• Has a hotel-like feel to it, right down to the brown and beige decor (with wildly colorful prints on the wall to provide contrast….I guess)
  • Probably better suited for one person than for two.  Closet space and general storage space isn't really enough to meet our needs. Also, it came with only one desk, even though we're both employed, and will both need to get work done.
  • Electricity is sketchy.  In our first couple of days, one bulb in a ceiling light fixture shorted out all of the ceiling lights.  One of those times, the glass part of the bulb actually popped off.
  • Has only one bedroom.
  • Has lots of storage space.
  • Easy-to-clean tiled floor.
  • Much of the storage space is so high up that even I (at 5'11") have trouble reaching it.
Living Room
  • Has large window.
  • Fairly spacious.
  • Reasonably comfortable chair and loveseat.
  • No bookshelves (who would have ever predicted that professors and instructors might want those?)
  • Loveseat is not large enough to sprawl out on.
  • View from above mentioned large window is mostly of construction projects.
  • Appliances seem to be extremely modern, much more so than any I had in the US.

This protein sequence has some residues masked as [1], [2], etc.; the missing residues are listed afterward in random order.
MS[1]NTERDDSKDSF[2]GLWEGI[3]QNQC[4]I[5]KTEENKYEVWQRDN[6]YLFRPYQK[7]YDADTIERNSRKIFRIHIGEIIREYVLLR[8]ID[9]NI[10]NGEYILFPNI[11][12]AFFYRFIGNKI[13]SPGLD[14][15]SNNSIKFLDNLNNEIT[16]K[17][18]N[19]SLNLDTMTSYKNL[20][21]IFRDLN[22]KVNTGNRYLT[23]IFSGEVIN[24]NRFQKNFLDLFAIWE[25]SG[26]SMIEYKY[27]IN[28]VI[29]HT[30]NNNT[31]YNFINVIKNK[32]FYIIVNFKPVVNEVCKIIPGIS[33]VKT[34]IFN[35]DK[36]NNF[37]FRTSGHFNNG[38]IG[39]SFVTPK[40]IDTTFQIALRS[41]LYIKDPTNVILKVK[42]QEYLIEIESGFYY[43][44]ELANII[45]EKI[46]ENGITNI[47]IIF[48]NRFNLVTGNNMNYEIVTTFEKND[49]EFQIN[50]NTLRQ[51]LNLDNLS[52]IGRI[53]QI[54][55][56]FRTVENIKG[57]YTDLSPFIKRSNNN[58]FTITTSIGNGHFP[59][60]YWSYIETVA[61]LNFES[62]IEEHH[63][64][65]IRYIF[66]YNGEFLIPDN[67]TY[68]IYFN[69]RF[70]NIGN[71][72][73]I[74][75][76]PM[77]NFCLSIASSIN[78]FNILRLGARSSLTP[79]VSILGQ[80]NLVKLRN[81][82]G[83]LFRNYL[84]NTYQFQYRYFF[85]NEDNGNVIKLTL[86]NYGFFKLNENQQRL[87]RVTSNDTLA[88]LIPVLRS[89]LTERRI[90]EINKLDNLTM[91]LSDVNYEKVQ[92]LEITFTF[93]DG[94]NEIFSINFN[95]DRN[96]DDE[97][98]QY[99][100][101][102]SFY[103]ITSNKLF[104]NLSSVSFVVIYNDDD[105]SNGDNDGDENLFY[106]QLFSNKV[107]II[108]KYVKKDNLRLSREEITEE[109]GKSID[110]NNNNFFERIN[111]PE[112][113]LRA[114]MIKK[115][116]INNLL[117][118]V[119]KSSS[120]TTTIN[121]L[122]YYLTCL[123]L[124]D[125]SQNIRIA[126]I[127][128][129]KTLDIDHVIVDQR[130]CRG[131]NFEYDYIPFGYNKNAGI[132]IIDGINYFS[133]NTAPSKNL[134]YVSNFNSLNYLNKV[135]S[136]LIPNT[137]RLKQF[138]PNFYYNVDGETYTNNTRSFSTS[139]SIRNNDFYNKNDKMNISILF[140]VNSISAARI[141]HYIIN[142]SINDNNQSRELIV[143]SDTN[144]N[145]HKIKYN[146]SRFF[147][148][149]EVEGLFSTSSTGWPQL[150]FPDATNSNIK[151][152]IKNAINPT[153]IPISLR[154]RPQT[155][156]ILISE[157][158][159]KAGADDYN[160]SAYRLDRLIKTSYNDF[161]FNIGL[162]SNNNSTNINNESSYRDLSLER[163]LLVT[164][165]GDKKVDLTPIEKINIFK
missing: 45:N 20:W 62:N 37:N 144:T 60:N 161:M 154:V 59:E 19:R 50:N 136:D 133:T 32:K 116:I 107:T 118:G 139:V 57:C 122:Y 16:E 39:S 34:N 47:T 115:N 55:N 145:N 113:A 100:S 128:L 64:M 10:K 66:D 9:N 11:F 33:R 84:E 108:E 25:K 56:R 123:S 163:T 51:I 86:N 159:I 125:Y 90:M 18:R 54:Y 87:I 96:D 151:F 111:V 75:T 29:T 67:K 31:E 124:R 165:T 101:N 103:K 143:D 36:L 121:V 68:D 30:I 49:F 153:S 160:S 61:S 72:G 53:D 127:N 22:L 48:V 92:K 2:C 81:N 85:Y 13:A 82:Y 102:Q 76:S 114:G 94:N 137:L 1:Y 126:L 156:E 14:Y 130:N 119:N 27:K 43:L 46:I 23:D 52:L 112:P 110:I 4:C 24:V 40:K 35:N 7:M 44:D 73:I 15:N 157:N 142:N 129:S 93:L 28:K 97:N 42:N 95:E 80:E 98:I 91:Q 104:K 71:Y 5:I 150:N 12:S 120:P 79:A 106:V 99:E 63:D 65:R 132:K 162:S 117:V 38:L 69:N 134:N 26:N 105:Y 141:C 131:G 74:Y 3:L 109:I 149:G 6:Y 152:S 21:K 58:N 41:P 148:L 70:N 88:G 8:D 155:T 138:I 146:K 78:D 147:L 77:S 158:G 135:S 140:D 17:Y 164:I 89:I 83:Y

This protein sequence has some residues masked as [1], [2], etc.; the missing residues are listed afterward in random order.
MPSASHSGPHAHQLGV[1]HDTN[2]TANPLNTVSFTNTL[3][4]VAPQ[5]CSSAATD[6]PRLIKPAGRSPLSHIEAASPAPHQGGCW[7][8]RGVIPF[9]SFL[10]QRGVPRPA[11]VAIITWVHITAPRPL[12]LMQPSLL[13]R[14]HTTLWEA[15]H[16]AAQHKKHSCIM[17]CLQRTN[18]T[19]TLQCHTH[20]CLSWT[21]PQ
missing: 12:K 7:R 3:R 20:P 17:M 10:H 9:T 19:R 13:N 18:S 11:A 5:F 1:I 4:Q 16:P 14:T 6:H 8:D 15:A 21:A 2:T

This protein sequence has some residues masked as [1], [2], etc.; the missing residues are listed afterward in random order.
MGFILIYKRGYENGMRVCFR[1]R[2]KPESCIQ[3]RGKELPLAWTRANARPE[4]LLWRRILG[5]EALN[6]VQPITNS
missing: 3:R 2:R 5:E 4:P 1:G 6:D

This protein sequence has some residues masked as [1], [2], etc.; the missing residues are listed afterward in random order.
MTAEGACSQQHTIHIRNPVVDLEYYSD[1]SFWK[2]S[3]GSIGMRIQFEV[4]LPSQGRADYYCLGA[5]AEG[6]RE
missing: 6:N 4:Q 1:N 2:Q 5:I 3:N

• Stove is of the flat-top variety, so I don't have to clean under burners (ugh).
  • Lots of cabinets.
  • Freezer is below the fridge, and is organized by drawers, so there is little chance of cold food falling on my feet when I open the door.
  • We have access to an electric dryer, as we have a combination washer/dryer machine.
  • Stove is operated by touch screen, so it is easy to turn burners on and off inadvertently.
  • Washer/dryer machine has a bewildering array of options, all of which are in Russian.  (A Russian-speaking wife of a colleague kindly came to our apartment to explain them all to me).
  • While we technically do have a dryer, I'm not convinced that it saves much time over hanging our clothes on the drying rack.
  • Sink is extremely small.
  • Fairly spacious.
  • Has two nightstands with drawers (I've actually never had a nightstand with drawers, and I really like the one here!).
  • Has a padded headboard (I've never had a headboard, either).